Roaming World Wide Web for Travel Info
Kristin Jackson 1996, Seattle Times, St Louis Post-Dispatch (MO)
DURING THE PAST few months, I've merged with millions of computer users in cruising the Internet, the worldwide network of computers and databases.
While there's information on just about any topic you can think of, the Internet is becoming rich in travel information.
Most of my computer travel has been on the World Wide Web, a section of the Internet that marries graphics and text in a novice-friendly way.
Through the Web, I can reserve a rental car or book rooms at hotels worldwide, get information on visiting U.S. national parks or read the comments of individual travelers on everything from crummy airline service to finding a hotel room in Bangkok.
So far, the travel information I've found by computer can't yet replace the comprehensiveness, and portability, of a good guidebook. And a knowledgeable travel agent or airline reservationist still can find a low air fare more quickly than I can.
Still, traveling around the Web is addictive. You never know what you'll find - or whom.
Getting Into The Web
If you want to start exploring the World Wide Web, here are some basics:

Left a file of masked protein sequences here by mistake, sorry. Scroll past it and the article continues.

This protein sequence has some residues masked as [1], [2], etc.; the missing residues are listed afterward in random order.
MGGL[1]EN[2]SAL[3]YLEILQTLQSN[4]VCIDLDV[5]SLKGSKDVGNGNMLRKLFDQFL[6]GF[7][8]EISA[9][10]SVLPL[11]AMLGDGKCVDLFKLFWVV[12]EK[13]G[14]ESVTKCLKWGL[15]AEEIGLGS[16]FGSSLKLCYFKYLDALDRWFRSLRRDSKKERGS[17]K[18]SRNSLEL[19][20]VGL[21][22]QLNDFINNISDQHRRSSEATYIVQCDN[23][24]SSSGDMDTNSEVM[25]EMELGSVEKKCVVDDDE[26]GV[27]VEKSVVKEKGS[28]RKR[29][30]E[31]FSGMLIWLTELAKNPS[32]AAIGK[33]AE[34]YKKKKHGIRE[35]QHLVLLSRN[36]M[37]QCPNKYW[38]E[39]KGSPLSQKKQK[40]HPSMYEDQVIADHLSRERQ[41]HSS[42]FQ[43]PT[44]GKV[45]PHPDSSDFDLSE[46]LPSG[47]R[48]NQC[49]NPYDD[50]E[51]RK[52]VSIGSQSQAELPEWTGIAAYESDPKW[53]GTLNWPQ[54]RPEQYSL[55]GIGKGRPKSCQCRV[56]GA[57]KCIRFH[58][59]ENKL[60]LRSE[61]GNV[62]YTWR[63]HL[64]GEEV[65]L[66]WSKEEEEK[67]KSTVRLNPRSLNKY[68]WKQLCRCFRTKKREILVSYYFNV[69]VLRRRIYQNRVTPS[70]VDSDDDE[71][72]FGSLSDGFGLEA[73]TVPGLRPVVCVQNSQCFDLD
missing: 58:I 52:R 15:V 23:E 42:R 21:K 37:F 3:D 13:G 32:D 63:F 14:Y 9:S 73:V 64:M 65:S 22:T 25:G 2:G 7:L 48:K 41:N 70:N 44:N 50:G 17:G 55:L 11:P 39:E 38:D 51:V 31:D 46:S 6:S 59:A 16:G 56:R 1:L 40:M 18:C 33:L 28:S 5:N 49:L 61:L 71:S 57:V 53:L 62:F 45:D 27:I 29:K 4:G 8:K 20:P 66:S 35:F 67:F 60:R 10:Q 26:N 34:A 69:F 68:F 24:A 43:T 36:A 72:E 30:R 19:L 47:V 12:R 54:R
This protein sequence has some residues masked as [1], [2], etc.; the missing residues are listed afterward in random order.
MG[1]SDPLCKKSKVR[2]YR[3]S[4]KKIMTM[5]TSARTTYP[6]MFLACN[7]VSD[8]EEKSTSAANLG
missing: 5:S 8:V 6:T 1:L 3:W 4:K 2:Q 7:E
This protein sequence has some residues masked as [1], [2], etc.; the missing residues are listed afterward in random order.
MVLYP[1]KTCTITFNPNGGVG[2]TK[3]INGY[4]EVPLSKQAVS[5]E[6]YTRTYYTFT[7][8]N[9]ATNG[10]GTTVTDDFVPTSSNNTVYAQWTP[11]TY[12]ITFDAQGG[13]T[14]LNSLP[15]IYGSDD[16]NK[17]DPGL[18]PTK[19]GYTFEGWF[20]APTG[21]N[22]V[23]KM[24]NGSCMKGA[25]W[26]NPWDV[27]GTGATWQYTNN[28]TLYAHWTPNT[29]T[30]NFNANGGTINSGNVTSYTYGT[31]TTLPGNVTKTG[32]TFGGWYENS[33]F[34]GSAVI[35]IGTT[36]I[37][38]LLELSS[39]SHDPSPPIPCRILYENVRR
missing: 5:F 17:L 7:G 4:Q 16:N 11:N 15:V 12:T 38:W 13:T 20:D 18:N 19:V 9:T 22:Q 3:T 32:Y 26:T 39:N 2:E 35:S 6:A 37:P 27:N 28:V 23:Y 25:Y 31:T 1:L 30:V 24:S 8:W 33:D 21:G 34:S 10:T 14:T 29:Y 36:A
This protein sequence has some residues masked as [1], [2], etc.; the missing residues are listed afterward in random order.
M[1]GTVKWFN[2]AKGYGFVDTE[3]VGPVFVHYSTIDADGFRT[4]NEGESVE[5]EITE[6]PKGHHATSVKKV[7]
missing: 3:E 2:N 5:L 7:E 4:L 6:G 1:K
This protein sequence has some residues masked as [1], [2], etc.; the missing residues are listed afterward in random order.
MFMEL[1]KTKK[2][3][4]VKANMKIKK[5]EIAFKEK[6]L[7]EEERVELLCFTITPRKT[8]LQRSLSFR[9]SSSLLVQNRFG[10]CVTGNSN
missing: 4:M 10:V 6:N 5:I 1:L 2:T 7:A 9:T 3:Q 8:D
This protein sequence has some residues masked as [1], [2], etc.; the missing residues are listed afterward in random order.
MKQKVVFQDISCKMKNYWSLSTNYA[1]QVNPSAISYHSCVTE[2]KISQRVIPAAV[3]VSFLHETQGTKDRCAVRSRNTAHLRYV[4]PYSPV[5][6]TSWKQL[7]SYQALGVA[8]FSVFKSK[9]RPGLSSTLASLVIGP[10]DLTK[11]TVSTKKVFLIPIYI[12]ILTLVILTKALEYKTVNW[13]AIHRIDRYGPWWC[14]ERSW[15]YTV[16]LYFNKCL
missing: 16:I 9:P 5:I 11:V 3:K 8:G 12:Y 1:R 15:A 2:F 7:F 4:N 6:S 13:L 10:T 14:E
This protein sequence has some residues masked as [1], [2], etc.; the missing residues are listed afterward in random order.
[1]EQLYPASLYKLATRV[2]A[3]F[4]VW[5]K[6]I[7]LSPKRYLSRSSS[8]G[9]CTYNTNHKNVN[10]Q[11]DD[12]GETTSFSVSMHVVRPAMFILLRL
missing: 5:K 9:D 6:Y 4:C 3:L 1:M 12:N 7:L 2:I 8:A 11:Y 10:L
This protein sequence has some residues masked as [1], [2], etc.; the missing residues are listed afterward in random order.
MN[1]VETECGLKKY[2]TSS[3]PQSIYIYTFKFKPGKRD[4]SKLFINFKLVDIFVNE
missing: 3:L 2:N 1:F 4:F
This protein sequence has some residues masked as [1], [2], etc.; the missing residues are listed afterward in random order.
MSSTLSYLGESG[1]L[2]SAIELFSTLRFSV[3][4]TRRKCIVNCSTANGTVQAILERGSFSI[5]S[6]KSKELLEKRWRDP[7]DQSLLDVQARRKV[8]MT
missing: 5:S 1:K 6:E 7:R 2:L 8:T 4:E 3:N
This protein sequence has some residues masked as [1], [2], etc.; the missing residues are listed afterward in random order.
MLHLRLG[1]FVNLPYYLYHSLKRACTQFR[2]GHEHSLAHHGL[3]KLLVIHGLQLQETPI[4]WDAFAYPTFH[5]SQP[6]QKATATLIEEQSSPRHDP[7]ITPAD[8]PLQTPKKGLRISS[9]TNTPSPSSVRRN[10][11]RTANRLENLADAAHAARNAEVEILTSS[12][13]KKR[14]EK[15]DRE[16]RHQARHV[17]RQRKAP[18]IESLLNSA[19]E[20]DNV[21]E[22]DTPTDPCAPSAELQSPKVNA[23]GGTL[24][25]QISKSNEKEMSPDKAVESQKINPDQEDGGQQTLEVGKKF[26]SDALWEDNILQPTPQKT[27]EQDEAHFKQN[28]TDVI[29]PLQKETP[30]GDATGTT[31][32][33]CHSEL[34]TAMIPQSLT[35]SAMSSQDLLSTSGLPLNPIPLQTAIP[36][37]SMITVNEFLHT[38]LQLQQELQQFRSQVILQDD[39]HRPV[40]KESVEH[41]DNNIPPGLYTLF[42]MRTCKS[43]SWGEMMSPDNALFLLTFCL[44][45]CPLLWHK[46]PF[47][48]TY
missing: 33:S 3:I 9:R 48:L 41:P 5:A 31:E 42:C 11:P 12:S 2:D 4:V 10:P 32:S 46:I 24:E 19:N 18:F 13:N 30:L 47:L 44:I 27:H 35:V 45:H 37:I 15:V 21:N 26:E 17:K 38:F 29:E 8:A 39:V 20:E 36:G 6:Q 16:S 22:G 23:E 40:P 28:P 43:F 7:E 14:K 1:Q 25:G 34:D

You need a computer with a modem (a device that lets your computer communicate via a phone line). A computer with a mouse is best, since Web home pages are designed for its point-and-click style.
You need access to the Internet, either through a commercial on-line service that has both Internet access and its own offerings (such as CompuServe, America Online or the new Microsoft Network), or through a company that simply provides Internet access.
You also need software (such as Netscape or Mosaic) to navigate the Web and take advantage of its graphics. But if you are entering the Web through a commercial on-line service, that software is usually provided.
Once you're into the Web, moving around is easy: Point the mouse to the highlighted text or graphic on the screen, click on it, and the computer takes you there (sometimes to computer sites halfway around the world). Most good Web pages link to dozens of other Web sites as well.
Where To Start
Two Web sites - Yahoo and the Global Network Navigator - could keep travelers roaming in cyberspace for months.
Think of the Internet as a massive encyclopedia - but one that's not in alphabetical order. Yahoo and GNN are ways to find the information you want, working as guides to the Internet and linking to hundreds of other Web sites.
Yahoo: This is an excellent general index for all sorts of subjects, and it's a particularly convenient way to search for Web sites on travel - from foreign currency and hotel rates to tips on budget travel and on visiting Disneyland. Yahoo also gives access to some of the Internet's travel discussion groups (called newsgroups and a way for computer users to trade information).
The electronic addresses for Yahoo's travel portion is:
Global Network Navigator: This is one of the Internet's first information clearinghouses and a good way to sort through the Web's layers upon layers of travel information. …